FAFSA allows Washburn students opportunity to work study – BOD MAGAZINE, DON’T PUBLISH

Angel Tolstikhina

Many students face an expensive cost for college education, yet there are many ways for governmental support through different programs, one of which being Federal Work Study employment (FWS). The program is beneficial for undergraduates who apply for Federal Student Aid (FAFSA) and answer yes to the question, “In addition to grants, are you interested in ‘work-study’ [which you earn through work]?” when filling out the Free Application.

”I just filled out my FAFSA and after I have received my award. The history department offered me a position as a student worker,” said Marissa Coyle, senior history major.

FWS is based on financial need of an undergraduate and provides them with an opportunity to work on campus up to 10-15 hours per week at the federal minimum wage. Why wouldn’t anyone just find a campus job without the involvement of FAFSA? The reason is because FWS offers more options to choose from. Certain departments on campus prefer to hire student workers who are paid through Federal Aid due to their limited funds.

“The difference between a work study and non-work study is only in the source of where the funds come from,” said Jamie McEwen, student employment coordinator.

If the student is eligible for FWS, however, there are job opportunities available in almost every department at Washburn, as well as community service jobs off-campus.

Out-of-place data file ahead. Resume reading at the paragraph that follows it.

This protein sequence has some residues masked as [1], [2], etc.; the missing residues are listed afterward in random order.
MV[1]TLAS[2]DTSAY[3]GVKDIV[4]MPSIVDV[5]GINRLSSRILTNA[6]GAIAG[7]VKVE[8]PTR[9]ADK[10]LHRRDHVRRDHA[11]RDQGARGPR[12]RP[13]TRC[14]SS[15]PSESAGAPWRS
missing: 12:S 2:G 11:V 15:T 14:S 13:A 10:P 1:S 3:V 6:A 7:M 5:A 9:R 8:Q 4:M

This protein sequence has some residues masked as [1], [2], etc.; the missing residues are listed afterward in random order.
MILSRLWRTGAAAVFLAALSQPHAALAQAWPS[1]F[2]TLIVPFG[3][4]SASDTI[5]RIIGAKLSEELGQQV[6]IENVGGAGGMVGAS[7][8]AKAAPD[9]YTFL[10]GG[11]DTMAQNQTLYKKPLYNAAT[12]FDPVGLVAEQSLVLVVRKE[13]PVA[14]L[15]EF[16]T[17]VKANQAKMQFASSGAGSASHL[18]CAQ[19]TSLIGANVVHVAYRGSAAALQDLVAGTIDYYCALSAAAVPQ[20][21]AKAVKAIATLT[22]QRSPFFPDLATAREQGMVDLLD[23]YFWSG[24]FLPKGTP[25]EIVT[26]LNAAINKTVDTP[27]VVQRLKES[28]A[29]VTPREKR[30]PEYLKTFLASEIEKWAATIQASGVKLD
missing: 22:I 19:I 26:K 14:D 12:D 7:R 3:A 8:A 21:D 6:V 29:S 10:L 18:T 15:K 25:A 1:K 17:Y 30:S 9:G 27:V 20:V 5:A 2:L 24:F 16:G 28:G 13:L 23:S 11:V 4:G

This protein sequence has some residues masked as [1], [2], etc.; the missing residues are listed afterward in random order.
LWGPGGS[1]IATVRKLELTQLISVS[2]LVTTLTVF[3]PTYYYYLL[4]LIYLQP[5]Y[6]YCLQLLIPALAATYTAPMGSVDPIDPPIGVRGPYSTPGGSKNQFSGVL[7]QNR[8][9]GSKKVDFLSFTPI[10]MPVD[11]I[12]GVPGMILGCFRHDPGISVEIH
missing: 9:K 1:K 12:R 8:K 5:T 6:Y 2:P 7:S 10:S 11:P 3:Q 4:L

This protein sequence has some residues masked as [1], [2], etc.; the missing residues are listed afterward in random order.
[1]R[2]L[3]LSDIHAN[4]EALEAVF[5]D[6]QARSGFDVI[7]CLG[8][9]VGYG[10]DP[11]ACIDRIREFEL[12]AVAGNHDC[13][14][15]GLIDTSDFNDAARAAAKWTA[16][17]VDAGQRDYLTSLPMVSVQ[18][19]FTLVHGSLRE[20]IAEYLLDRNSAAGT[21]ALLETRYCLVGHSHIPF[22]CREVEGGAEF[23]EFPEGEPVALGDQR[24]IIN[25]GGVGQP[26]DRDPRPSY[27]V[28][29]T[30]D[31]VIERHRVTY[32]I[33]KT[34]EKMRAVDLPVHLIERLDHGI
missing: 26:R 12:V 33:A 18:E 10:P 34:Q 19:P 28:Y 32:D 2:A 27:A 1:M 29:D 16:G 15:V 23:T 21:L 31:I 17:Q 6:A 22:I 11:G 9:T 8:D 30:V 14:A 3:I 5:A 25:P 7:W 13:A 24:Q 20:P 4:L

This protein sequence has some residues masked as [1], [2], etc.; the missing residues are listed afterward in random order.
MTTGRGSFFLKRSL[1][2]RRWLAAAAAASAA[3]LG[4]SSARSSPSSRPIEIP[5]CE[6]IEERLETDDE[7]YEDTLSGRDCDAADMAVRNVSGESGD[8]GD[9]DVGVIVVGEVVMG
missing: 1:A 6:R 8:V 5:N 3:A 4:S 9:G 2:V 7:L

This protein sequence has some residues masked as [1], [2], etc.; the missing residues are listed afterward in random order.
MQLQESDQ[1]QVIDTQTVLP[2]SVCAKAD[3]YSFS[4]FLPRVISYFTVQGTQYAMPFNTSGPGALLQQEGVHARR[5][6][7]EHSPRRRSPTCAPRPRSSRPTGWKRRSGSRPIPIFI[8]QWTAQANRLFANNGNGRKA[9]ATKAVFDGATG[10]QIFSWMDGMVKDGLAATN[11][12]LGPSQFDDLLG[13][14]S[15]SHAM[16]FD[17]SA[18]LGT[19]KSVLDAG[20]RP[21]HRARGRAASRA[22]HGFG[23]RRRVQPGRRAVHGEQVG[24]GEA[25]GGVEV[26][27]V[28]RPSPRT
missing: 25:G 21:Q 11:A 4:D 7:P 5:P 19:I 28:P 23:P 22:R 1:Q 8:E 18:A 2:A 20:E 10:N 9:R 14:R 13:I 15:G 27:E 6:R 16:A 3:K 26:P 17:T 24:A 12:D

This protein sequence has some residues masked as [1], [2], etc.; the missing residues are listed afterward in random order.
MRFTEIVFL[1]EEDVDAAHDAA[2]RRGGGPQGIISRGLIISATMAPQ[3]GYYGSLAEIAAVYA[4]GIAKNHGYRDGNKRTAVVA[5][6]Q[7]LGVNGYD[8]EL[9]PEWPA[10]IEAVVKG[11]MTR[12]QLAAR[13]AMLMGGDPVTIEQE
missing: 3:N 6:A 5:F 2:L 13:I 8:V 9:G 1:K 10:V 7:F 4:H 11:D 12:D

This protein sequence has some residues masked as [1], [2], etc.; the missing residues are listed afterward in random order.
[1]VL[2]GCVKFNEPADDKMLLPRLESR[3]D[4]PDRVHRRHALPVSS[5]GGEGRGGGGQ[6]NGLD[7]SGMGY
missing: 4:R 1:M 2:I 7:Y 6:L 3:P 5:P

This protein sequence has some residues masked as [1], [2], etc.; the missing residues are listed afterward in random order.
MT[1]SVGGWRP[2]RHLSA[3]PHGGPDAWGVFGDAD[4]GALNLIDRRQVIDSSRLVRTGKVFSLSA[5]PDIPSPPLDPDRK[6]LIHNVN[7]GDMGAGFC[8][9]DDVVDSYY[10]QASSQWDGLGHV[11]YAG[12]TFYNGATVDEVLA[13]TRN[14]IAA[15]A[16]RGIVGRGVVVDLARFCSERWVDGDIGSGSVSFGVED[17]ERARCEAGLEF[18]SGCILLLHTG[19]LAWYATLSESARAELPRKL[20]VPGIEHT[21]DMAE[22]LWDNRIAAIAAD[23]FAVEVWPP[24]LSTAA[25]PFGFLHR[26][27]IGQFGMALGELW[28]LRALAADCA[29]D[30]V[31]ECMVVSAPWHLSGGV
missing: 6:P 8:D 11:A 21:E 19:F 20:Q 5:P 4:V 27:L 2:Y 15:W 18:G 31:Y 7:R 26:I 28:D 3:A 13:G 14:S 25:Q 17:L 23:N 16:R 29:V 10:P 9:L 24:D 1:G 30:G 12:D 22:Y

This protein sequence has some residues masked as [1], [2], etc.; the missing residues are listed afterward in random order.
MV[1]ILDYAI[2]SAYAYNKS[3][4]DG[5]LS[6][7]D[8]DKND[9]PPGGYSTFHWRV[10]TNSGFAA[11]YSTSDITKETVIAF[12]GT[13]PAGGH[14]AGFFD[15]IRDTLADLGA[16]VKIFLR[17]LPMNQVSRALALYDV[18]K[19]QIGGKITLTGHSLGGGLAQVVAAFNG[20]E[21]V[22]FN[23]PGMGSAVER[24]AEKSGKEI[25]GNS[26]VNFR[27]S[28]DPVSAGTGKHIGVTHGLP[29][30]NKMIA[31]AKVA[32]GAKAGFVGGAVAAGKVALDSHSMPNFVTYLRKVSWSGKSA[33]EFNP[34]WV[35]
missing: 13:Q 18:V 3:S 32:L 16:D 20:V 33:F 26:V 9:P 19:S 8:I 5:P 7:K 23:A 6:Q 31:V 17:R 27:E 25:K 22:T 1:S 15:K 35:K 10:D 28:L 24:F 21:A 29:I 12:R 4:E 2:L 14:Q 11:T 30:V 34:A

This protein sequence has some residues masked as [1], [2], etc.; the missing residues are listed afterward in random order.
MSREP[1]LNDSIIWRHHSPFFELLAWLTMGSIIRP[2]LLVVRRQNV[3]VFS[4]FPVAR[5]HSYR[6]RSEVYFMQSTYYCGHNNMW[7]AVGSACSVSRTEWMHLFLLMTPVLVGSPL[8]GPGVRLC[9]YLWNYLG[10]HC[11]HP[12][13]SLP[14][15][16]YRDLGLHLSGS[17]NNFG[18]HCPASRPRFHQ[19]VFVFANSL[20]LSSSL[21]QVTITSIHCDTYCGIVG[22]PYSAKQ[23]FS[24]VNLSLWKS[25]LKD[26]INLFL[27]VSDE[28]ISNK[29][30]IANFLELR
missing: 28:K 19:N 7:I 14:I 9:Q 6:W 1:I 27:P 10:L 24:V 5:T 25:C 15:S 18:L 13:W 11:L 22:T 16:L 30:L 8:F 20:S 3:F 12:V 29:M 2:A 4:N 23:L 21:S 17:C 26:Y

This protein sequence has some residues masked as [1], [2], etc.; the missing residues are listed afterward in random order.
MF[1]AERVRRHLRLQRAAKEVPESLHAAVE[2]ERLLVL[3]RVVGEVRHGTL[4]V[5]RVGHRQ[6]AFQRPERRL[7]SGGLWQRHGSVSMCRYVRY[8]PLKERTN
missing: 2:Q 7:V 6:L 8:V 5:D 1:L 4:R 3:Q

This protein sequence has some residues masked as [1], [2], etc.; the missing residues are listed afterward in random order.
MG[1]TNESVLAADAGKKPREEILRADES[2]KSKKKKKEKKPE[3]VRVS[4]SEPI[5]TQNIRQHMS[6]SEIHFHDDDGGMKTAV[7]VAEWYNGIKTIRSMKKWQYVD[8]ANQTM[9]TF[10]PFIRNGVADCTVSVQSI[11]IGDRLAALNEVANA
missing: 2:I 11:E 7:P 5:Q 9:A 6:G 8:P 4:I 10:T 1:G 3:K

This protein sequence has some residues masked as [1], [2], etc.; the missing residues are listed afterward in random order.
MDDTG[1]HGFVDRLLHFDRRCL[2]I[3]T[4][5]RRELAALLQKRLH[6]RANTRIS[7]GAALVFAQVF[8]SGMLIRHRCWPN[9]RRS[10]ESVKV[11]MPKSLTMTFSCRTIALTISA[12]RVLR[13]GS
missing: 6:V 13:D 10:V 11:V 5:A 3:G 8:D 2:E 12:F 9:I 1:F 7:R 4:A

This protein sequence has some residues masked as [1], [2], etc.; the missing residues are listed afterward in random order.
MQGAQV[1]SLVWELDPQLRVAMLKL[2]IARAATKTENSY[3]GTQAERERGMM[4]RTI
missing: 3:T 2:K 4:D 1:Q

In regard to eligibility requirements, the student needs to be enrolled and in good academic standing with the university, which are the same requirements for receiving FAFSA. In addition, every student employee has to pass a satisfactory background check through a search of the Kansas Offender Registry.

The applicants are notified of the Work Study award on the award letter that is either mailed to them or can be accessed through MyWashburn. Once students receive the letter, they can search the job listings on their MyWashburn account under the Financial Services tab.

There are many reasons why Work Study is a great option for undergraduates. Statistically, the graduation rate is 18–20 percent higher for students who are working on campus versus those ones that are working other places or not working at all.

“I like working on campus because it’s not as stressful as finding a job in some sort of retail that most students have,” said Kimmy Woodwarth, sophomore graphic design major.

“Work Study allows students to create a connection with the campus. It gives a student a home on campus, they are involved and they know what is going on within the university,” said McEwen.

In addition, Work Study employees have an option to earn a right for a Washburn Transformational Experience if they work in non-profit organizations in Topeka through the LINC foundation, which stands for Learning in the Community.